• Our critic's rating:
    October 1, 2011

    When I recently saw The Mountaintop I steamed about its shoddy quality for hours. Ch’inglish is a play so lacking in substance that it barely stayed with me to the corner.

    This is the story of an American man, Daniel Cavanaugh (Gary Wilmes), who decides to start his life over by seeking business in China. He meets with an Englishman, Peter Timms (Stephen Pucci), an ex-patriot who has spent the better part of 19 years teaching in China and who now wants to be Daniel’s translator/consultant. Peter explains that there is no justice system in China, no legal system, and no contract that would mean anything. There is only “Guanxi”. “Guanxi” means relationships and the business of relationships. While there is no law that will protect a business person, there is the procedure of relationships and the particular Chinese logic of “predictable outcomes”. In other words there is a system to discover that is as complicated as the 10,000 characters of the Chinese language.

    This is a terrific idea for a play, and somewhere underneath the mountain of fluff that is the text of this play, this idea remains pretty much undisturbed.

    We follow our hero through long meetings where the “joke” is that translators don’t always do their job correctly.

    We're a small family firm.
    His company is tiny and insignificant.

    Here's why we're worth the money.
    He will explain why he spends money so recklessly.

    GET IT???

    Daniel is the CEO of Ohio Sinage and explains to people that he is there to spare the city of Guiyang the embarrassment experienced in Shanghai when The Pudong Grand Theatre opened with signage whose English translations were a joke. For example, the handicapped restroom’s sign read, "Deformed Man's Toilet."

    Get where this is going? One stumbling misinterpretation after another nearly makes this Abbot and Costello and the Great Wall.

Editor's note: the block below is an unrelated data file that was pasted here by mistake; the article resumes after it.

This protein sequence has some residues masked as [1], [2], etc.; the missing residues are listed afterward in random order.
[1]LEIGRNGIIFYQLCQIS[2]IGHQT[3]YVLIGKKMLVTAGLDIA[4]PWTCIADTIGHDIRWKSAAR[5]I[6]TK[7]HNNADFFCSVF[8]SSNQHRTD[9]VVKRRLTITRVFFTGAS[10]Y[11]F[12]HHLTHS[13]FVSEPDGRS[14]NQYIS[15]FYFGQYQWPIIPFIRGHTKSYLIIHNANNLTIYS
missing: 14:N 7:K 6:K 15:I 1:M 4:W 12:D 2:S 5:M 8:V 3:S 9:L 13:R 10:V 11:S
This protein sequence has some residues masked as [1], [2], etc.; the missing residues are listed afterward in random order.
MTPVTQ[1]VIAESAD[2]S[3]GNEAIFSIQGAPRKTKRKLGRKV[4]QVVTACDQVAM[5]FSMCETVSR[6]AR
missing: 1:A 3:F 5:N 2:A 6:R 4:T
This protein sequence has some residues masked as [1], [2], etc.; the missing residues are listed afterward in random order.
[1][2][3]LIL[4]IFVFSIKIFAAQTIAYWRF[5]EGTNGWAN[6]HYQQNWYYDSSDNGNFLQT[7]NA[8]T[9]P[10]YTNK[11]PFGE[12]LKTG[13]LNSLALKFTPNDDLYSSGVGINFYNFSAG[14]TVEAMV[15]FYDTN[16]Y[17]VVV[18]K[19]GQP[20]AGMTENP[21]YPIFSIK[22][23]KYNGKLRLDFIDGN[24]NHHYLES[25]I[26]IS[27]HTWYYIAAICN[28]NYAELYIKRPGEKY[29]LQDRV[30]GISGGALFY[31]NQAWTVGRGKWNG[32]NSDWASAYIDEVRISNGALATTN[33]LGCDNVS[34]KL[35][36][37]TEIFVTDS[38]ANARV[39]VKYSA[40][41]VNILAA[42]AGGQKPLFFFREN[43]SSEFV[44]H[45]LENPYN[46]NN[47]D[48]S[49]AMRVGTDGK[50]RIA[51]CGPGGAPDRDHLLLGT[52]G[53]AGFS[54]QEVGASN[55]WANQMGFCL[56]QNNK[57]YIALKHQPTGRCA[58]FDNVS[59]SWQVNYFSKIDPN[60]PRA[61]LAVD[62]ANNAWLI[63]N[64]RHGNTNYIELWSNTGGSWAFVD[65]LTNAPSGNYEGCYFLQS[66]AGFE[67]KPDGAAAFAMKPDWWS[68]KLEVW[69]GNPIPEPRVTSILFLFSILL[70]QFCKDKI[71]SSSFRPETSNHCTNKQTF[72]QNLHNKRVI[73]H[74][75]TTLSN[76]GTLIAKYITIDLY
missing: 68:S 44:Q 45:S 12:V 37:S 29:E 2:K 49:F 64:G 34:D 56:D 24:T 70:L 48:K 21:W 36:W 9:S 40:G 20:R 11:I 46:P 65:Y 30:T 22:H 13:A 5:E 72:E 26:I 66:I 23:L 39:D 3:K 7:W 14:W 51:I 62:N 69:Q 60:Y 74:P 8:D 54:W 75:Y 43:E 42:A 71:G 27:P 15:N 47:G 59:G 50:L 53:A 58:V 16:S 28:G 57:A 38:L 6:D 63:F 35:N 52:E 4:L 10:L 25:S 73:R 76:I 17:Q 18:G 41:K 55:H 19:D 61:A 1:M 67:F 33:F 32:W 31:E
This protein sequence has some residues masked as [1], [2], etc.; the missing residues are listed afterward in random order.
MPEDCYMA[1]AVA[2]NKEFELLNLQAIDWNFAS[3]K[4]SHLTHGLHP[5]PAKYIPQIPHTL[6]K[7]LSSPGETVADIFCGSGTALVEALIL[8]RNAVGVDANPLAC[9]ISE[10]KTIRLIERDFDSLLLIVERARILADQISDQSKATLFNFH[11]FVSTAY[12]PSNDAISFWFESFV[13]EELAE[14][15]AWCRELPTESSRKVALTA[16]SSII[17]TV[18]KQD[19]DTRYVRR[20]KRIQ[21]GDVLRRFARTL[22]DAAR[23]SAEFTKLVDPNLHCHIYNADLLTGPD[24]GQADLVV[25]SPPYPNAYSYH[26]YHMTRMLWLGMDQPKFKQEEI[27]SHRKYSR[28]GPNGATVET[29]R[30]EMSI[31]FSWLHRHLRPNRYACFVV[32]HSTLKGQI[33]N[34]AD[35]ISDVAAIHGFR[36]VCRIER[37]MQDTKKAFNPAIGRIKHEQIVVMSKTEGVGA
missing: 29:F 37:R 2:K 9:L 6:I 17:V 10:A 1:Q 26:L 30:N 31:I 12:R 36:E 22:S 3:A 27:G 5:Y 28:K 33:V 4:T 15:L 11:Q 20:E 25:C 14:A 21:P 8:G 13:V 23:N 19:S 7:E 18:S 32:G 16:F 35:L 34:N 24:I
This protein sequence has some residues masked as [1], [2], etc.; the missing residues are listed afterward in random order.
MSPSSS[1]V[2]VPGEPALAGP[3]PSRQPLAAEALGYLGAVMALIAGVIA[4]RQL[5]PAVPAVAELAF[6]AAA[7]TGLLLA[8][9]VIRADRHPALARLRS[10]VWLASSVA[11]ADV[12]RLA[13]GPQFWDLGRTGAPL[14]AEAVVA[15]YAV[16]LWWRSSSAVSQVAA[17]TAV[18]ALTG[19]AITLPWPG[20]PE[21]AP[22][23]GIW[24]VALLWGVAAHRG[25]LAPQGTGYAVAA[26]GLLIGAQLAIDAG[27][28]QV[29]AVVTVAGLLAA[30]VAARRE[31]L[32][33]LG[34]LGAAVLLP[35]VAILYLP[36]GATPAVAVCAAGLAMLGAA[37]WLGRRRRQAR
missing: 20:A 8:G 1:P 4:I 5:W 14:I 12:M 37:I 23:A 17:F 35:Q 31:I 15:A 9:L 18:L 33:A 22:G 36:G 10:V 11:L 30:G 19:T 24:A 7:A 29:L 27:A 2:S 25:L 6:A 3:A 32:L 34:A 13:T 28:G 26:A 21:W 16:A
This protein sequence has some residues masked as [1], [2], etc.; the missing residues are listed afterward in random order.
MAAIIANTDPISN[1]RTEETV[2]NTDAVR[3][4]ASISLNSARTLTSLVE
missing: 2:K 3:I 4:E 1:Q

The characters here are caricatures. The Chinese are wrapped as tight as the crack of dawn, and still have time to be impressed with greatness – even when it is on the scale of Enron. They are committed to their Guanxi above all else. The American isn’t ugly; he is helpless and fumbling. Perhaps the only character we feel for is Timms who is beginning to lose his way in his adopted country and knows that England is no longer an option.

    In line with their characters, these actors are little more than cardboard cutouts. There is no depth. No connection to who these characters really are. This is acting by numbers across the board.

    The only plus to this is that there were Asian people in the audience as well as on the stage. As well, most of these actors, including Pucci, were executing a bi-lingual performance. Yay to that!

    The audience laughed and clapped and laughed some more. Why? Who knows? Maybe it is because they were just so excited to see an Asian actor onstage they got carried away. I have written often about the Great White Way and its total lack of anything other than white writers, actors and directors – the latter being 99.44 men. Here is a play that started out wanting to change that, but ended up doing so in name only.

    Great set though - seriously great set.

    (Tulis McCall)

    What the popular press said...

    "Sporadically funny new play.... Even when its characters are floating helplessly on the wings of unhinged words, this play feels too solidly grounded for its own good. "
    Ben Brantley for New York Times

    "The steady stream of laughs come from botched translations, which, after awhile, gets repetitive.'s simply too obvious and plainspoken for its own good."
    Joe Dziemianowicz for New York Daily News

    "If miscommunication is comedy gold, ..., 'Chinglish,' ...[is] a veritable mine."
    Elisabeth Vincentelli for New York Post

    "Is perceptive and intelligent and told with a perspective not usually seen in the commercial theater. But more than anything else, it's just very, very funny."
    Erik Haagensen for Back Stage

    "Serves as a highly entertaining lesson that no matter how foreign we seem to each other, when it comes to making money, we're really pretty much alike."
    Roma Torre for NY1

    "A funny yet rueful new comedy. .... smartly-written play features a satiric streak that erupts into explosive laughter"
    Michael Sommers for Newsroom Jersey

    "Mildly entertaining comedy."
    David Rooney for Hollywood Reporter

    "Director Leigh Silverman, ... assert[s] the play's unpretentious charms."
    Marily Stasio for Variety

    External links to full reviews from popular press...

    New York Times - New York Daily News - New York Post - Back Stage - Newsroom Jersey - Hollywood Reporter - Variety